Sunday, June 01, 2008

Is your garden office a flood risk?

That's the key question posed by Huma Qureshi in The Observer. The argument goes that impermeable foundations may be putting their properties at risk of flooding by reducing their gardens' capacity to absorb water and increasing surface run-off. Matt Owen, spokesman for Direct Line, is quoted as saying:
"Homeowners should be fully aware of the implications of their garden improvements and choose their materials accordingly. The most worrying impact of a decline in garden space could be an increase in flash floods, as there is less green land to soak up rainwater. If you pave large areas with solid concrete surfaces, you will prevent rainwater from seeping into the ground and encourage faster run-off into an already pressured drainage system, increasing the risk of flooding during heavy rain."


  1. Anonymous2:48 AM

    Abstractly, there an element of truth there, but realistically, it's questionable whether one 80 to 120 square-foot structure on a concrete pad on the average residential lot could affect a watershed. Maybe if everyone in Christendom built one . . .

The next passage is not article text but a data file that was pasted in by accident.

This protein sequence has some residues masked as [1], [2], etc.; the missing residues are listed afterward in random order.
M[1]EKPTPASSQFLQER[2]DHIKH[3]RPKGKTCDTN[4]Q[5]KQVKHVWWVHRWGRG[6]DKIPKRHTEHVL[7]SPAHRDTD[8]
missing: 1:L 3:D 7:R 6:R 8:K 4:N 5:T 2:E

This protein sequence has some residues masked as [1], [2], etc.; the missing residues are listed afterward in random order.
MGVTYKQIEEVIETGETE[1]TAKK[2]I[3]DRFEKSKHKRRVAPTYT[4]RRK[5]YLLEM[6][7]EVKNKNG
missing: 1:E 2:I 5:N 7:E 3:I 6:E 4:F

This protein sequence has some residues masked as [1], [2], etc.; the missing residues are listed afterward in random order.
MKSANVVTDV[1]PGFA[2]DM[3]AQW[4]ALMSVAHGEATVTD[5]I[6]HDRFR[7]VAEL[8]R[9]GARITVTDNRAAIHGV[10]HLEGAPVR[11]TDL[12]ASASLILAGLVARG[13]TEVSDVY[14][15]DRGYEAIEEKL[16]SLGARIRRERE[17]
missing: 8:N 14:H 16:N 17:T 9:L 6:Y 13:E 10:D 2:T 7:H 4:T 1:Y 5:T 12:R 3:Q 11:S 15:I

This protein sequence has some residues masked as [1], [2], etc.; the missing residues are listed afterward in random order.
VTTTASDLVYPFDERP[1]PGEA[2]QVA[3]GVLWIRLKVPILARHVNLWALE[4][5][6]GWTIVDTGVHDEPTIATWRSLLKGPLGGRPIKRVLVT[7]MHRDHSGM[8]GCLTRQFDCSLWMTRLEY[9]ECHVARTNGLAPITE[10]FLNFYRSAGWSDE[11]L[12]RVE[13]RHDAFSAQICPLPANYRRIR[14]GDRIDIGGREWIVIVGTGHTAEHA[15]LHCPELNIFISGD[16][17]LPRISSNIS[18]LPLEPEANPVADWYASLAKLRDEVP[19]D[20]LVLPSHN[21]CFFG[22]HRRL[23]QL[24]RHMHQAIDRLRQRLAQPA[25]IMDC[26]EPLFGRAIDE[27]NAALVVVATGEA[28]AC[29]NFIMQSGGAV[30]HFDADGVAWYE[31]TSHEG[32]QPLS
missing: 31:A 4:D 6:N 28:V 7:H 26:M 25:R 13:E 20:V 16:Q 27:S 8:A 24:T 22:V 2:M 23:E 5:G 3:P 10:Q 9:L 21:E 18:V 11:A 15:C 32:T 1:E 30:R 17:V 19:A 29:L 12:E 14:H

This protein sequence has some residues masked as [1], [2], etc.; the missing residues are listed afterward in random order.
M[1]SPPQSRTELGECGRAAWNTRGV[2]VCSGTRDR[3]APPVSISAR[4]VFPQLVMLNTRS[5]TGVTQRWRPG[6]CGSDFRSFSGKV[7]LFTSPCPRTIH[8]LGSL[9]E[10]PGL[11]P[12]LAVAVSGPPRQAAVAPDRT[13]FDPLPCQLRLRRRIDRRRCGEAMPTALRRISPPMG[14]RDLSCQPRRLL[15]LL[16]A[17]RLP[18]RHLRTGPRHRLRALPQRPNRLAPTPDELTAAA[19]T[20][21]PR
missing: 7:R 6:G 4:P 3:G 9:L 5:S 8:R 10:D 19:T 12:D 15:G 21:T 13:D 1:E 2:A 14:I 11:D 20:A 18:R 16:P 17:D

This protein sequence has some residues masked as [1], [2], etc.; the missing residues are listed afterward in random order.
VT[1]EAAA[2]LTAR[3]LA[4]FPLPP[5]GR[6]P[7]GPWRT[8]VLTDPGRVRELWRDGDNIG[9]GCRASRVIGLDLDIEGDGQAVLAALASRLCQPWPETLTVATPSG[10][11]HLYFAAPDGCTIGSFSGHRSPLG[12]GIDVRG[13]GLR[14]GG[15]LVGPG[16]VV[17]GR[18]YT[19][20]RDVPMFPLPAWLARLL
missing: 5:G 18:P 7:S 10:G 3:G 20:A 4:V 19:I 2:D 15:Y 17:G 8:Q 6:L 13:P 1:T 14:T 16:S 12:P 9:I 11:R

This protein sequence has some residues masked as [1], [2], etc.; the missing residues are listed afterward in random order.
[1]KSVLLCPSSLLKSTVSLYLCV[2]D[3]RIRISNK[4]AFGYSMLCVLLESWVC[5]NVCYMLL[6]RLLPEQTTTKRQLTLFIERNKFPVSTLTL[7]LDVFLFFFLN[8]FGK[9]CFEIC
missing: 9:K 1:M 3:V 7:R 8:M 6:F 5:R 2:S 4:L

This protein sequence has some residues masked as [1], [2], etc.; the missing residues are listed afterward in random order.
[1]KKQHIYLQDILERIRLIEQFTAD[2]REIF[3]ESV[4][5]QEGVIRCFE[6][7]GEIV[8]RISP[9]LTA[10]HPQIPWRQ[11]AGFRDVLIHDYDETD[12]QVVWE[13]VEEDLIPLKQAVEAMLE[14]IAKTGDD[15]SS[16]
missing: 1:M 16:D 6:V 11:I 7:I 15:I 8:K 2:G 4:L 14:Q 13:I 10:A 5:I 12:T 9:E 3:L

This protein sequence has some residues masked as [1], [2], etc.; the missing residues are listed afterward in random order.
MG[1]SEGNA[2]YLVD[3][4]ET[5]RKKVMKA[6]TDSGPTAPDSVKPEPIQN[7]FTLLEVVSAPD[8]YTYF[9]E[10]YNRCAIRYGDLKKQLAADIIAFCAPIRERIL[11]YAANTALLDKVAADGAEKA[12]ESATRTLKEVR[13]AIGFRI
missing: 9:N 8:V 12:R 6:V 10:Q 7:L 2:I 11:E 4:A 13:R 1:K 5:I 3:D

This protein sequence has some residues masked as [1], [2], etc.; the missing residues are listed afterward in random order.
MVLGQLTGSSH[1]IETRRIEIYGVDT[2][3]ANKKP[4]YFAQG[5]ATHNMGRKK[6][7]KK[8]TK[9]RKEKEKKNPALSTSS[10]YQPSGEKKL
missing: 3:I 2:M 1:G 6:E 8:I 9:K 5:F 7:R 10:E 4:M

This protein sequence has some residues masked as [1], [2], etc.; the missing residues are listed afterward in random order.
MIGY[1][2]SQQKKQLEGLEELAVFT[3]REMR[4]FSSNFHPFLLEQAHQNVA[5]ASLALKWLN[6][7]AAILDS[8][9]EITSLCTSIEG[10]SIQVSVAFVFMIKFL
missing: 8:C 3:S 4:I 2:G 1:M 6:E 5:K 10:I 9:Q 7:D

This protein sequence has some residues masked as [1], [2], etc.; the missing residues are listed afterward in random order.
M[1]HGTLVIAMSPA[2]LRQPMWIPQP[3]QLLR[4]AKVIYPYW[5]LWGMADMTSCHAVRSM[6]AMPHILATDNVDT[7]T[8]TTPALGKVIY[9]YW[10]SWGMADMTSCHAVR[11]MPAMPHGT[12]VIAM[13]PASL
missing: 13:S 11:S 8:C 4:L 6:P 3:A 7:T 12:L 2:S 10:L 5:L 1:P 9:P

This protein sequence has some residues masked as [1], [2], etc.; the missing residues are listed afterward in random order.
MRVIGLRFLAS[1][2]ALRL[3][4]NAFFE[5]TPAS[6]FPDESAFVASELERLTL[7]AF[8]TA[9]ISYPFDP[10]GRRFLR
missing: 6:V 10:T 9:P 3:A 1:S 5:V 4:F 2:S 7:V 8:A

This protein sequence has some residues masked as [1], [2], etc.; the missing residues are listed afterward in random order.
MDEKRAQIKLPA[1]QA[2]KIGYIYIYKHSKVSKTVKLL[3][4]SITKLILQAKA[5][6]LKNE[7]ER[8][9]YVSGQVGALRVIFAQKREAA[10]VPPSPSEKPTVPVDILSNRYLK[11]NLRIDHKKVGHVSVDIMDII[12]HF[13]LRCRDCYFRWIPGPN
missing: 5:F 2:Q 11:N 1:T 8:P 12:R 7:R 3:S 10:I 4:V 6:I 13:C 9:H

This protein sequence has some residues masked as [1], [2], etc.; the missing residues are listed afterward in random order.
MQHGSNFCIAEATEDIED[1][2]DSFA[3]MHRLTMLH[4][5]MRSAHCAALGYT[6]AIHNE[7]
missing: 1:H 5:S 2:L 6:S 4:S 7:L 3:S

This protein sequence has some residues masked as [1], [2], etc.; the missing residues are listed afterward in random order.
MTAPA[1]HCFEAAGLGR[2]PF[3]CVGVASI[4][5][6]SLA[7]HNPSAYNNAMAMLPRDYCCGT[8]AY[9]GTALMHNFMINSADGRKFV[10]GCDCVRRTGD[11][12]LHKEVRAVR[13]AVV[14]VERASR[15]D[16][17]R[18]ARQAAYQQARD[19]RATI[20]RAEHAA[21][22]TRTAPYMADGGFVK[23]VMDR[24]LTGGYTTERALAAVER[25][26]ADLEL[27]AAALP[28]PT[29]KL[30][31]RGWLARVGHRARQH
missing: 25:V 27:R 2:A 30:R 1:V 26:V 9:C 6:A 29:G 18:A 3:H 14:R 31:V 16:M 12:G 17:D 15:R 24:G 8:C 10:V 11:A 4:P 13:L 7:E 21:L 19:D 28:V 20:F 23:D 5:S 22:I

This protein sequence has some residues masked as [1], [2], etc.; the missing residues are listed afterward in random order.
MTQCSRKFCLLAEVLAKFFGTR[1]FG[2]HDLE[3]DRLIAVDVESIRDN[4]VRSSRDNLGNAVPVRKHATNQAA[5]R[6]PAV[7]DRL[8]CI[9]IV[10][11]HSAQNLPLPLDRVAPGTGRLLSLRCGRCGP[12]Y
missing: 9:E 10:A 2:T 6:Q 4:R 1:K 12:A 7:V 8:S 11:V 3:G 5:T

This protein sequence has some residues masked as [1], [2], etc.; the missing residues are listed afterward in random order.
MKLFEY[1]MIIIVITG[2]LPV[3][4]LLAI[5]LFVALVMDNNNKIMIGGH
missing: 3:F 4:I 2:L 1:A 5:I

On the other hand, in karst country, disturbing a specific waterflow can have serious implications. New subsidences or sinkholes are often the result of even minor changes in a drainage.

    Ya pays yur money and ya takes yur chances, I guess.

    Bill D

  2. Anonymous5:03 PM

    InsideOut garden offices sit on four or six concrete pile foundations [nominally 90 cubic cm] and hence have very little environmnetal impact. The foundations can be raised if their is any fear of flooding and water can drain underneath the building.